Academic journal article Anthropological Quarterly

The Jewish Roots and Routes of Anthropology1

Academic journal article Anthropological Quarterly

The Jewish Roots and Routes of Anthropology1

Article excerpt

Does anthropology have "a Jewish problem"? Let us not be deceived by the fact that Mary Douglas's "The Abominations of Leviticus" is part of the contemporary canon of mainstream anthropology, or that Barbara Myerhoff's work has inspired and moved innovative scholars in anthropological folklore. Large numbers of American anthropologists come from Jewish families, yet very few have done any research or writing on Jews (Dominguez 1993:621-622).

Ten years after Virginia Dominguez questioned the existence of a "Jewish problem" in anthropology, the critically and ethnographically engaged study of Jews and Judaism is on the move. The rise of this new subfield has been marked by an increase in networking sessions, conference panels, and publications, as well as a host of new undergraduate courses and doctoral projects devoted to Jewish topics. Even more recently, this phenomenon has moved from the margins to the center of the discipline. In his 2002 William A. Douglass distinguished Lecture for the Society of the Anthropology of Europe, "History, Memory and Remembering," Johannes Fabian addressed at considerable length the topic of Jewish experience. The significance of such a distinguished anthropologist shifting his focus from Africa to Jewish culture was well-received by Europeanists, was inspiring for advocates of the anthropology of Jews and judaism, and was further evidence that the study of Jewish culture has finally secured a place at the very heart of anthropology.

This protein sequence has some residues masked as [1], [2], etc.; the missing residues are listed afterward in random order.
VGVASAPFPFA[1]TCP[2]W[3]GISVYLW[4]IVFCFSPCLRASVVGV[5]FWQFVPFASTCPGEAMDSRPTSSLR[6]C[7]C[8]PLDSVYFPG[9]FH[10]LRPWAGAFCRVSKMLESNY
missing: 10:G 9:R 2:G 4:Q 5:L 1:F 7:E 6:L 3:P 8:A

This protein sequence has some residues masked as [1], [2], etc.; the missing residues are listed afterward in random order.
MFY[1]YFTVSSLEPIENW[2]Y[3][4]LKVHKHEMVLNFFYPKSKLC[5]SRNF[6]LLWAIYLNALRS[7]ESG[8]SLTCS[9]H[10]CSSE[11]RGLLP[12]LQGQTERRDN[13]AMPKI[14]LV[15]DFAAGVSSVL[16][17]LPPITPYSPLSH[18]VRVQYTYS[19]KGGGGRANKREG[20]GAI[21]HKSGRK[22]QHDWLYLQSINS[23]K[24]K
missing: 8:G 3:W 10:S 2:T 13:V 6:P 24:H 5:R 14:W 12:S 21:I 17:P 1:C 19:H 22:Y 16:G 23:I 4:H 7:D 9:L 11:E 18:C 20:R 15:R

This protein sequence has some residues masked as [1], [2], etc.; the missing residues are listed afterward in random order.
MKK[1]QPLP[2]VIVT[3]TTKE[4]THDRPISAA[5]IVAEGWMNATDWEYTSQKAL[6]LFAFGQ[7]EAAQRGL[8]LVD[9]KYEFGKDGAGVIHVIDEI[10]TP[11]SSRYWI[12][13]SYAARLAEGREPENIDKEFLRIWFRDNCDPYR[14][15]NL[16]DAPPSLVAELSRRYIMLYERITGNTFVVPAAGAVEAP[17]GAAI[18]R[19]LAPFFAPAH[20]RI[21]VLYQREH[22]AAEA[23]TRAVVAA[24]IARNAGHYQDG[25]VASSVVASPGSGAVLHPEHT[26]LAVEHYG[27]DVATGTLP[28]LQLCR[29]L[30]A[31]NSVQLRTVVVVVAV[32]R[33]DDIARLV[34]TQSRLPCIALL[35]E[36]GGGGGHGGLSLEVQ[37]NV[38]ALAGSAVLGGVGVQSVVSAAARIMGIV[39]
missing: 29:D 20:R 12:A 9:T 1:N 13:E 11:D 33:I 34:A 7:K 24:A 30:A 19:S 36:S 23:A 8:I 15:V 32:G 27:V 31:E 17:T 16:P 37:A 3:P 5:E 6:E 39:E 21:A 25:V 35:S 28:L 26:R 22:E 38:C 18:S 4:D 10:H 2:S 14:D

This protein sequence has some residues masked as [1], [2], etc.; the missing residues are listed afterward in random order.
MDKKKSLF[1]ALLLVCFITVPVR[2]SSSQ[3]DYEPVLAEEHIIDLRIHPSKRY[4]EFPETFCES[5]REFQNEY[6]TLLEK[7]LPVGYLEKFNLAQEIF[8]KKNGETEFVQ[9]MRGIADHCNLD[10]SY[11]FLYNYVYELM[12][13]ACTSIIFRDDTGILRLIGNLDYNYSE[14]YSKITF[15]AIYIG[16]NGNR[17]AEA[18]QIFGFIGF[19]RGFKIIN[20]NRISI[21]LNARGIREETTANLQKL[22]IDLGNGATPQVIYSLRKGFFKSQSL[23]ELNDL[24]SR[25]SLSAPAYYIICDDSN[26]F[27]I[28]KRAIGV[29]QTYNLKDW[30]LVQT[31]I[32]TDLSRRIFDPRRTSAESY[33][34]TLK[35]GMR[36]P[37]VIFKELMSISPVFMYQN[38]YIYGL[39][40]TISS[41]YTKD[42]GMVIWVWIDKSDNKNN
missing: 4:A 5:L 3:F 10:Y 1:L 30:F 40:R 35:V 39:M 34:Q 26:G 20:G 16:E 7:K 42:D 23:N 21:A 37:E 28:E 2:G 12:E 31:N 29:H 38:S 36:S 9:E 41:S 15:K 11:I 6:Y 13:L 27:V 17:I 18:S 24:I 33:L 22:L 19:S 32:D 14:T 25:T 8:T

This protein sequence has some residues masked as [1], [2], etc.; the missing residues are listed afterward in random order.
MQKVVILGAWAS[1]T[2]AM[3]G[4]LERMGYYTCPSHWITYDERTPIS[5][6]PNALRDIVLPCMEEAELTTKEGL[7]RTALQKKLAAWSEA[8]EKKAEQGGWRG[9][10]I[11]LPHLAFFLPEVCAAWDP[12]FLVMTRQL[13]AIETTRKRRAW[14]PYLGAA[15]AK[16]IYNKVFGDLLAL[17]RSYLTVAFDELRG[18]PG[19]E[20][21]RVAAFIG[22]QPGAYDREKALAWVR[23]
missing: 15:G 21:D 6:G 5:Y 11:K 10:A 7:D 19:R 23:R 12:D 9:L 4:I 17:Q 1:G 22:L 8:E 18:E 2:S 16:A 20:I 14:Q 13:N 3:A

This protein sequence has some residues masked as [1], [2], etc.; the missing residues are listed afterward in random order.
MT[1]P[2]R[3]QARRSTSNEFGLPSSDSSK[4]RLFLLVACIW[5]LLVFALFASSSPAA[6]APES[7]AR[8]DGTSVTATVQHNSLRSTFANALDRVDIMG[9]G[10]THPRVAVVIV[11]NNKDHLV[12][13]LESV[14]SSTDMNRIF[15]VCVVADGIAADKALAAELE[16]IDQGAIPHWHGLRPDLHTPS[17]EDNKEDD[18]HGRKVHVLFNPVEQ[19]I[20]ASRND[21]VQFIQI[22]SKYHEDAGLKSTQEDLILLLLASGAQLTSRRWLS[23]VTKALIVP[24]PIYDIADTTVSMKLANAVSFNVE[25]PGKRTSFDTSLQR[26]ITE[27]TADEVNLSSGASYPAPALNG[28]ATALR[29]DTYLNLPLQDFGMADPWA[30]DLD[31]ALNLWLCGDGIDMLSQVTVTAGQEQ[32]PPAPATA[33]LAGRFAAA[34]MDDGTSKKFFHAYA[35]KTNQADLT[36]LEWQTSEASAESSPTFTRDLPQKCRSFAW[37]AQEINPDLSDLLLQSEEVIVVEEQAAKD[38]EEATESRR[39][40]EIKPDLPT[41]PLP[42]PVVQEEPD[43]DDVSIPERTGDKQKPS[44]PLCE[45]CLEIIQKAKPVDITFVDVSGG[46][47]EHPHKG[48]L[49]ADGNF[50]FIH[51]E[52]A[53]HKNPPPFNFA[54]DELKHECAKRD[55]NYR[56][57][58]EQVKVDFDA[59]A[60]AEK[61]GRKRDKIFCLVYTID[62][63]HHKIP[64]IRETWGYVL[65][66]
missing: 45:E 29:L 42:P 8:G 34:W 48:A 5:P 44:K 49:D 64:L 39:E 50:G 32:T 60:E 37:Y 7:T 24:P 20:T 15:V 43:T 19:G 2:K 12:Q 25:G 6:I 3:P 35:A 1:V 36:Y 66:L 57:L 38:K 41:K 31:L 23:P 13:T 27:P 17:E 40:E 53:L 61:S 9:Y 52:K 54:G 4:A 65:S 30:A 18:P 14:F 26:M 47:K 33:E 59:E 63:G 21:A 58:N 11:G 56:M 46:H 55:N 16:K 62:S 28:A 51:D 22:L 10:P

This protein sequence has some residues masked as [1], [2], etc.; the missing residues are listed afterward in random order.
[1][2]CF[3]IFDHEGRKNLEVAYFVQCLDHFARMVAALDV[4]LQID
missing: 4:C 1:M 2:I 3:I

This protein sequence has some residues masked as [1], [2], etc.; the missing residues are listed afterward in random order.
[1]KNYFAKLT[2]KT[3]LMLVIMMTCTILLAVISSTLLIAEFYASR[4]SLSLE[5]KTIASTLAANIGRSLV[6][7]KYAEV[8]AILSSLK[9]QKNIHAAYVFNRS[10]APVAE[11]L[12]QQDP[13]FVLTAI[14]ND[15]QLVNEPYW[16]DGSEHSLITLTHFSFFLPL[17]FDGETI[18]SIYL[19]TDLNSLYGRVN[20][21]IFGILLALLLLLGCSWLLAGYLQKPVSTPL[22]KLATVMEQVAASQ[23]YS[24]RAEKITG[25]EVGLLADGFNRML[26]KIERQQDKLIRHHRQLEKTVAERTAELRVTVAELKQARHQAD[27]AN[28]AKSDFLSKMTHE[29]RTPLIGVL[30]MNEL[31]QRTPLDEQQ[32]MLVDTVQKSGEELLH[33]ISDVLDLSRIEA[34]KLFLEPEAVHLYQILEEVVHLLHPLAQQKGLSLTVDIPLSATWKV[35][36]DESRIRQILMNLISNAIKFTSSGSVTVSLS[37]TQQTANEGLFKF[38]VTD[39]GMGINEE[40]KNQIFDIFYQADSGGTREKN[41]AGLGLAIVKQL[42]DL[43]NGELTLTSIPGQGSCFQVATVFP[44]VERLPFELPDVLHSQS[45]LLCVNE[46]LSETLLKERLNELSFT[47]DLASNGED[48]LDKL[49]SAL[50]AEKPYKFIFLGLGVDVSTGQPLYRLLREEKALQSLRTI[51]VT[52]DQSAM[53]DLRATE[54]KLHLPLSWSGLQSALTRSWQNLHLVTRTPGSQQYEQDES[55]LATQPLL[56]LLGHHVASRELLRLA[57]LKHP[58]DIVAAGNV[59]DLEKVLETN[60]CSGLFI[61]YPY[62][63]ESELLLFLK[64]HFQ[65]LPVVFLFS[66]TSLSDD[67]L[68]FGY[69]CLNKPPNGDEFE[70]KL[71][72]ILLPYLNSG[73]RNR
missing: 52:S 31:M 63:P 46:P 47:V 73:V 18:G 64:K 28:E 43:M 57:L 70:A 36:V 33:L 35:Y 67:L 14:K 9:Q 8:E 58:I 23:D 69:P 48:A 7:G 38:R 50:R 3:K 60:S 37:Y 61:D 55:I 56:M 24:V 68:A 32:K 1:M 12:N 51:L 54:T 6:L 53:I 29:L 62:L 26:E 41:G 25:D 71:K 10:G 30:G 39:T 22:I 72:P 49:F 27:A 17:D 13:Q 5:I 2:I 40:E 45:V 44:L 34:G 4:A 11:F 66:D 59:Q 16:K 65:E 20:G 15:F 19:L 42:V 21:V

Despite these long overdue developments, for many who have contributed to the anthropology of Jews and Judaism, Dominguez's question remains largely unanswered. This is because the Jewish problem in anthropology is not merely a question of culture areas, but a multifaceted discourse on anthropology's own cultural biography. Historically, anthropology has always been of two minds when it comes to Jews and Judaism. Anthropologists have often shown a keen interest in the Jewishness of their intellectual ancestors even as they have remained cautiously ambivalent towards the study of Judaism as an ethnographic pursuit, a hesitancy resulting from unease with ethnographic subjects not contained by discrete geographic spaces (Fabian 1983:19; Boyarin 1992: 58-61).

In the abstract for a recent scholarly panel titled "A Jewish Science?" (American Anthropological Association Annual Meeting, New Orleans, 2002), Matti Bunzl observed:

Since its modern codification...our discipline has been rumored to be a "Jewish science." For some practitioners and commentators, this has been a cause for anthropology's celebration, while others have commented on the discipline's purported Jewishness with a certain degree of skepticism and even disdain. Whether partisan or seemingly objective, self-consciously philosemitic or the function of casual anti-Semitism, the persistent discourse on anthropology's Jewishness has rarely taken the form of sustained critical engagement. Instead, it has been confined to such informal settings as conference gossip, hallway conversations, and graduate seminars (Bunzl 2002:40)

Picking up where Dominguez left off, Bunzl argues that the Jewish problem exists as a "persistent discourse" on the backstage of anthropological practice. What remains to be scrutinized of anthropology's "Jewish problem" is not the exclusion of Jews and Judaism from the list of viable ethnographic topics, but the absence of critical debate on exactly how anthropology treats the Jewishness in its own history. What I have often perceived as a kindly fascination with the Jewish identity of anthropologists continues to be expressed, even as the ethnographic base on Jewish culture pushes towards a critical mass. Accordingly, in this paper I address the question of how anthropology thinks about the Jewishness of anthropologists. How does anthropology inquire after and discuss the Jewishness of its ancestors? Is the idea of a "Jewish identity" historically and theoretically sound, and is it relevant to the question of anthropology's Jewish roots? …

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